Monday, September 16, 2019

Call for Submissions: Dove Tales, An Interantional Journal of the Arts

DoveTales, An International Journal of the Arts
2019 Guidelines

Winter 2020 Issue

The Winter Issue of DoveTales, An International Online Journal of the Arts will be published on February 1st, 2020. Our guest editor is Writing for Peace Adviser Robert Kostuck. His theme is “Gardens in the Desert: Cultivating Awareness.” Reading period will open on August 1st, 2019, and close on November 1st, 2019.

In a world where mass shootings have become commonplace, where politicians and their supporters revel in violent and divisive rhetoric, where television sets and the internet spew hate-filled propaganda, awareness can seem like an oasis in the desert. How will we cultivate gardens of empathy, compassion, and common sense in these barren deserts?

Our DoveTales journal is a manifestation of the Writing for Peace mission to promote writing that explores the many aspects of peace. One of our goals is to expose young writers to a diverse collection of thoughtful works by both established and emerging writers, as well as our Writing for Peace advisers.

Writing for Peace has published six beautiful print journals. Beginning 2019, DoveTales is going online. We will publish two issues per year, February 1st and August 1st.

General Guidelines
  • We prefer previously unpublished work, but if you feel your published piece is especially relevant to our theme, and you own the rights to it, please give us all the particulars of its publishing history so we can be sure to properly credit the previous publisher.
  • Work must be submitted electronically through Submittable. Please include a 50-word third-person biography, and make sure your contact information and mailing address are current.
  • We are happy to accept simultaneous submissions, but please inform us immediately if your work is accepted elsewhere.
  • Contributors maintain all rights to their work, but grant Writing for Peace the right to publish work in our online journal and a print anthology that may be published at a later date. For work that is particularly relevant that we aren’t able to publish in the smaller online journal, we may ask permission to publish the piece on our blog. Should the piece be re-published in another journal, we would be grateful for a mention.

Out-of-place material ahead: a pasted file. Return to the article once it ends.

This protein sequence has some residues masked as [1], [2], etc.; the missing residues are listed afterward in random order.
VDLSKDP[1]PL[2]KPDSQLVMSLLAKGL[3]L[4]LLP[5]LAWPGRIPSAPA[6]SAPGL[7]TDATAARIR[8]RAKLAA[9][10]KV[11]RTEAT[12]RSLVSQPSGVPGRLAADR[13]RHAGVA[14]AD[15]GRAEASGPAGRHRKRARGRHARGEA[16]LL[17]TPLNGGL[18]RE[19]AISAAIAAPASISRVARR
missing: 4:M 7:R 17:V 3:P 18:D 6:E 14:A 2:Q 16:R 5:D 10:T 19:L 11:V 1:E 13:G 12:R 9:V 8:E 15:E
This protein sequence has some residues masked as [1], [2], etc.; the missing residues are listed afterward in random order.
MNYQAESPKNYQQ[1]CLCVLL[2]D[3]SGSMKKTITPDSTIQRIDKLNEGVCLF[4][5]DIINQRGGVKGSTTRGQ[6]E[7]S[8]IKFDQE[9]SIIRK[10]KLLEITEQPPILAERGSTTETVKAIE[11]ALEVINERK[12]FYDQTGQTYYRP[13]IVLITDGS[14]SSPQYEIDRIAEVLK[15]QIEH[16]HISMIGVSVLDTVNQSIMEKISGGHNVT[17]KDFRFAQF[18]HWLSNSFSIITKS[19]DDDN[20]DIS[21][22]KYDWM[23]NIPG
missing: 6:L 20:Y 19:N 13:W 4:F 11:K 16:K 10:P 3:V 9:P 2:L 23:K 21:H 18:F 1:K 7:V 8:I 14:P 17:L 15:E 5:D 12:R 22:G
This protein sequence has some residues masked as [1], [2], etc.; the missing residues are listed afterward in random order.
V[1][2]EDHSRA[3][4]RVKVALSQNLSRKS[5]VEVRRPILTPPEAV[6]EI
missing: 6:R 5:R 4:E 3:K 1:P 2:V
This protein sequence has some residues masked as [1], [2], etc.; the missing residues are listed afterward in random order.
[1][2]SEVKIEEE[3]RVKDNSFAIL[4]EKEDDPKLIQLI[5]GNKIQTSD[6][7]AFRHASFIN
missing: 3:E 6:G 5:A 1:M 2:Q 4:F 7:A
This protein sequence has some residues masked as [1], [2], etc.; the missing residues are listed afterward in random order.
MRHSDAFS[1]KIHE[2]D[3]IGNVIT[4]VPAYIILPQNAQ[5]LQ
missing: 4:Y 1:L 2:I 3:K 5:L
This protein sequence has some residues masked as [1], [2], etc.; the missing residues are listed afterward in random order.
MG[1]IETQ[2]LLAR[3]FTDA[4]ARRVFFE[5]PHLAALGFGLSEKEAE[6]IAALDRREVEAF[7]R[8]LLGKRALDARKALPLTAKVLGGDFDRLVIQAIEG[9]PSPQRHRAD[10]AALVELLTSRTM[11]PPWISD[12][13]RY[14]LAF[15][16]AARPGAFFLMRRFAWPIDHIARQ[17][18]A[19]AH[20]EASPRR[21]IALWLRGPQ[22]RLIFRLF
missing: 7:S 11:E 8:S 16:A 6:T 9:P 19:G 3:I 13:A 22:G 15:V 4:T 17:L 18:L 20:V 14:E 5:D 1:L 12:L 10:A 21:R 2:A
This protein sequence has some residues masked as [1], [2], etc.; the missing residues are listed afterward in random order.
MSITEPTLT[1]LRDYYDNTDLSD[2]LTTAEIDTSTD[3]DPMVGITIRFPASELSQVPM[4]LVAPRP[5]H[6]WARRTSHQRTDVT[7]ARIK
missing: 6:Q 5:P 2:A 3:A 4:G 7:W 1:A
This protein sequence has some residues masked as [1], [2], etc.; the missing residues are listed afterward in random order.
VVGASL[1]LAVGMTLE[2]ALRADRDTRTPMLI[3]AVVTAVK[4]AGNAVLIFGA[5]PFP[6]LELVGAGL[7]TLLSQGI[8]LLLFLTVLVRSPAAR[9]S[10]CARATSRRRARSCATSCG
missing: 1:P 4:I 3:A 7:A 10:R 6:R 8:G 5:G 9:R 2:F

Fiction and Nonfiction:

We consider short fiction and personal essays with a unique voice. We do not accept genre fiction. We welcome flash fiction, nonfiction, and lyric essays, as well as translations, with the author’s permission (if applicable). Though the guidelines can be flexible for extraordinary work, published short stories and essays should not exceed 20 manuscript pages. Please submit one story or essay at a time.


We consider poetry of any style. Please limit poetry submissions to no more than three poems per issue.


We welcome theme-appropriate interviews with activists and writers who add a unique approach or voice to the conversation. Please send queries to with “DoveTales Query” in the subject heading.

Art and Photography:

We welcome your art and photography submissions. Please submit them in jpeg format through the link below, and include a short cover letter describing why you feel your images are suitable for the DoveTales theme.

Submission link.

Saturday, September 14, 2019

Call for Submissions on Theme of "Sleep Over": VitaminZZZ

SleepyHead CENTRAL (SHC) seeks submissions on the topic, "SLEEP OVER," for its upcoming late fall issue of the literary quarterly, VitaminZZZ.

Work submitted for "SLEEP OVER" could range from kids slumber parties to sleeping in other people's beds to sleeping while traveling or, really, any extension of the theme where one finds themselves in circumstances in which they are sleeping elsewhere or with others (perhaps unexpectedly).

All perspectives welcomed: humorous, clinical, personal, spiritual, political, fantastic, familial, experimental, confessional. The voices of healthcare workers and patients are especially desired.

Writing should explore SLEEP, i.e.:
► personal experiences with diagnosed sleep disorders
(sleepwalking, sleep apnea, circadian rhythm problems, daytime sleepiness, shift work disorder, jet lag, insomnia, etc.)
► people suffering from unexplained or undiagnosed sleep problems or sleep deprivation or trouble sleeping or daytime sleepiness
► caregivers concerned about the sleep health of their patients or loved ones

HINT! We can always use more prose poems, flash fiction, personal essays, and creative nonfiction.

Topics we especially like: sleep problems related to a comorbid condition (Alzheimer’s, diabetes, mental health concerns, chronic pain, obesity, etc.) or to other obligations that force one to choose between sleep and other activities (such as school, job, athletics, parenting, etc.).

SHC is looking for flash fiction or prose (under 1000 words), poetry (free verse, formal, prose poems), personal essays or creative nonfiction (under 2000 words) on sleep health, sleep disorders, sleep deprivation, sleep habits, dreams… anything directly correlated with the biological process of sleep.

Deadline October 18, 2019—publication will take place in November 2019.

Only the highest quality literary writing should be submitted. This work is part of SHC’s provocative literary series devoted to a mainstream readership of people interested in sleep health, including people seeking sleep health information, people suffering from sleep problems, and caregivers concerned about the sleep problems of their charges.